India Government Approves Export Of Rice Trapped At Ports After July Ban

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News in brief: India will allow the export of non-basmati white rice trapped at seaports, provided export levies were paid by July 20, on or before the initial ban. This decision aims to mitigate global market disruptions and benefit both Indian suppliers and consumers in developing countries, especially in East and West Africa.

India has allowed the export of non-basmati white rice that had been trapped in seaports after that country’s ban on the product in July 2023.

According to a statement released by the Directorate General of Foreign Trade, and obtained by news outlets, the government gave the permission on the condition that export levies had been paid on the cargo on or before July 20, when the initial ban became effective.

The government had banned exportation of non-basmati white rice in order to keep local prices under control. However, it caused major ripples in the global market, owing largely to India’s position as the largest exporter of rice in the world.

Analysts expressed worries that Indian’s ban could lead to a major food crisis, especially in the wake of Russia’s non-compliance with the Black Sea Grain deal.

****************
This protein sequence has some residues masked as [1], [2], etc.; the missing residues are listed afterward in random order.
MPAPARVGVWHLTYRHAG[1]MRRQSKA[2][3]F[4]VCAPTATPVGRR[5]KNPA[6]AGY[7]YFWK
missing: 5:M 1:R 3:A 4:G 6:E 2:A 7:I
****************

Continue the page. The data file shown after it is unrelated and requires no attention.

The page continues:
The ban had take some traders by surprise, leaving them with cargoes worth millions stuck at seaports. Non-basmati white rice accounts for 25% of India’s rice exports.

The latest government directive is expected to relieve many exporters who faced the possibility of heavy losses due to the ban. It could also serve the interests of Indian suppliers as well as consumers in developing countries.

The president of India’s Rice Exporters Federation, Prem Garg, lauded the government for the move, saying it would help to mitigate financial losses as there are over 150,000 tons of the product trapped in several Indian ports. He also revealed that most of the cargo are headed for consumers in the neediest places like East and West African nations.

Joseph Akahome
Joseph Akahome
Joseph O Akahome (OJ) is a writer, with a Bachelor of Arts degree in English and Literature from the University of Benin. He is an avid agriculturist, with a bias for poultry and an insatiable appetite for chicken wings. When he is neither reading nor researching, he likes to spend recreational time playing board games, or swimming in serene forested lakes.


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